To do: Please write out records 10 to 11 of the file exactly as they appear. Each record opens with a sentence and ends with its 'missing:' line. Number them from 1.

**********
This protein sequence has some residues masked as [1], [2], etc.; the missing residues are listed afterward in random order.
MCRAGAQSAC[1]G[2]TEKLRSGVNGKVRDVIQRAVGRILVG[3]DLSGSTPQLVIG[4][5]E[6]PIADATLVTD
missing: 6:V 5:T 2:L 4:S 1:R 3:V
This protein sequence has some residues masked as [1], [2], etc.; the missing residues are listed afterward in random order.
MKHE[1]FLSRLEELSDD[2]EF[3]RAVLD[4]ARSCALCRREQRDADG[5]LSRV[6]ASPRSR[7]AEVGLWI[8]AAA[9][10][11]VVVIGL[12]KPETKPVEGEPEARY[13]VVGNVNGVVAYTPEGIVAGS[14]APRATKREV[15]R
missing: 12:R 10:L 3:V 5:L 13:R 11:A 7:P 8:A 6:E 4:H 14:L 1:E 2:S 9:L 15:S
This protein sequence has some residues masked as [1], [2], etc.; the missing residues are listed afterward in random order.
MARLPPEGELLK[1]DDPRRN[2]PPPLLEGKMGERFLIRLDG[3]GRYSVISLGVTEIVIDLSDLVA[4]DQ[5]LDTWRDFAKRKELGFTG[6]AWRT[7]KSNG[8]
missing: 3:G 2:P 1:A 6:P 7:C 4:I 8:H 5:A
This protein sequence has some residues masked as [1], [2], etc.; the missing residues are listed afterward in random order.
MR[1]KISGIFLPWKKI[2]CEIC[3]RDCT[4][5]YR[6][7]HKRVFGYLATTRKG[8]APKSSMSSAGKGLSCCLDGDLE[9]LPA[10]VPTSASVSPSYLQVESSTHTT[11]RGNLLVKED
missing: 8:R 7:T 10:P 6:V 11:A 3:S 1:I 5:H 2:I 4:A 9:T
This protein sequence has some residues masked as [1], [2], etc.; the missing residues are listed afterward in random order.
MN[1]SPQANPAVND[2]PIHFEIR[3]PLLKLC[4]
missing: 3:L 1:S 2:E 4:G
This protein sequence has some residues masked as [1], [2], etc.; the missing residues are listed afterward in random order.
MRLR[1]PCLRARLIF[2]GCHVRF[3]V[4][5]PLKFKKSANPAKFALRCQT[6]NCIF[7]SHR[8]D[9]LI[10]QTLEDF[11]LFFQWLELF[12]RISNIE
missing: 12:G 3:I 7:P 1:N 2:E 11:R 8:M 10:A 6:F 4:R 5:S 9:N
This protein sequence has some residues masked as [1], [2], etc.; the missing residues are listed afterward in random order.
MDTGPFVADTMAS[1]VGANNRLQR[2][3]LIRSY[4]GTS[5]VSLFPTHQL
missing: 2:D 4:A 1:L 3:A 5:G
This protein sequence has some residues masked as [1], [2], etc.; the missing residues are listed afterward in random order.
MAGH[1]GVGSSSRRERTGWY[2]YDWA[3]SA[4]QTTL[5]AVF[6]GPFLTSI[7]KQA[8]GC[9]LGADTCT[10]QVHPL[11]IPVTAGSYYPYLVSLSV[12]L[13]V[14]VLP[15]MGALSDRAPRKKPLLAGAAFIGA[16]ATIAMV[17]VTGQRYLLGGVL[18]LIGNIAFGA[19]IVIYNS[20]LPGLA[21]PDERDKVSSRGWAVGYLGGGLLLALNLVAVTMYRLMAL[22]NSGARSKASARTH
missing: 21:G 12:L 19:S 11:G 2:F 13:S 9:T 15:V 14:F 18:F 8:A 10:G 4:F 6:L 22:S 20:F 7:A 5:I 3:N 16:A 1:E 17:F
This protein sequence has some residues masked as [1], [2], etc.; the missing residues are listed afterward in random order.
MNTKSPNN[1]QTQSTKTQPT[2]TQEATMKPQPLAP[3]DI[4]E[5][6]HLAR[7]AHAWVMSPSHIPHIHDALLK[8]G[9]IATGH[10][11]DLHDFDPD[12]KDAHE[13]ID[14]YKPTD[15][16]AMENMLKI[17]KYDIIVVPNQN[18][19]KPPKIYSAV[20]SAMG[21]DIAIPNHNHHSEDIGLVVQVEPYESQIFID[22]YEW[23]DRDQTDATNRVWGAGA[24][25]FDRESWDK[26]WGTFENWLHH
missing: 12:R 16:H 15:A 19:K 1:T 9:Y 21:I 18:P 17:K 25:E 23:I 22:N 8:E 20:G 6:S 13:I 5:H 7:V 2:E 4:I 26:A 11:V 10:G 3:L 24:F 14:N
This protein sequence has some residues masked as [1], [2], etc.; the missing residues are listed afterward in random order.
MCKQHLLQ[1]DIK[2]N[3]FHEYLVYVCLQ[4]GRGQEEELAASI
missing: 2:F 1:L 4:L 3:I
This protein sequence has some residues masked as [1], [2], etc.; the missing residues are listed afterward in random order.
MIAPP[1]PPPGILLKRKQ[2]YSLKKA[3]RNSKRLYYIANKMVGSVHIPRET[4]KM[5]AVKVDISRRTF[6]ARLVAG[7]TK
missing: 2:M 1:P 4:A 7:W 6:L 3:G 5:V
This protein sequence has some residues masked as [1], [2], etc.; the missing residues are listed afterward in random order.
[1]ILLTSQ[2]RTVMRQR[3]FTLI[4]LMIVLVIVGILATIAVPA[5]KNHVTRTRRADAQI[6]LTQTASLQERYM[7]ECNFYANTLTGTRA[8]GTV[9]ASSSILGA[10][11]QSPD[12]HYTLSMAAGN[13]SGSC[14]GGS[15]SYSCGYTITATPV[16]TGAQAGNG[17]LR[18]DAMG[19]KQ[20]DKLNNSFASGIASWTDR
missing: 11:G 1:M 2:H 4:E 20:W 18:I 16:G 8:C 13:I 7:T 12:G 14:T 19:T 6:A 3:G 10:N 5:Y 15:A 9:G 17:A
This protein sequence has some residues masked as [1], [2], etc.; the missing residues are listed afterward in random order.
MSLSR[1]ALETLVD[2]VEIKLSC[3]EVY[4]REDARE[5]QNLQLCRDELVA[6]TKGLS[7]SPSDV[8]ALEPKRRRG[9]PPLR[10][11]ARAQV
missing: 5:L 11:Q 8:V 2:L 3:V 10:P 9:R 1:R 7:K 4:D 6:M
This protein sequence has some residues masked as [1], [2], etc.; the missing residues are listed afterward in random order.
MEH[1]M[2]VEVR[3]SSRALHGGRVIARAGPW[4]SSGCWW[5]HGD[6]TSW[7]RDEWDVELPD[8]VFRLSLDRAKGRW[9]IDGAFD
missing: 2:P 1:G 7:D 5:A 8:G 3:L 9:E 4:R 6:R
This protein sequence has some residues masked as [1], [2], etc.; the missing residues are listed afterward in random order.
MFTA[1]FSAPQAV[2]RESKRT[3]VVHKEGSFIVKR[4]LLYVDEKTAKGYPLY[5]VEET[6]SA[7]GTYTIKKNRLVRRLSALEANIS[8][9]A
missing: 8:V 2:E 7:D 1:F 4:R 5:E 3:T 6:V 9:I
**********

This protein sequence has some residues masked as [1], [2], etc.; the missing residues are listed afterward in random order.
MCKQHLLQ[1]DIK[2]N[3]FHEYLVYVCLQ[4]GRGQEEELAASI
missing: 2:F 1:L 4:L 3:I
This protein sequence has some residues masked as [1], [2], etc.; the missing residues are listed afterward in random order.
MIAPP[1]PPPGILLKRKQ[2]YSLKKA[3]RNSKRLYYIANKMVGSVHIPRET[4]KM[5]AVKVDISRRTF[6]ARLVAG[7]TK
missing: 2:M 1:P 4:A 7:W 6:L 3:G 5:V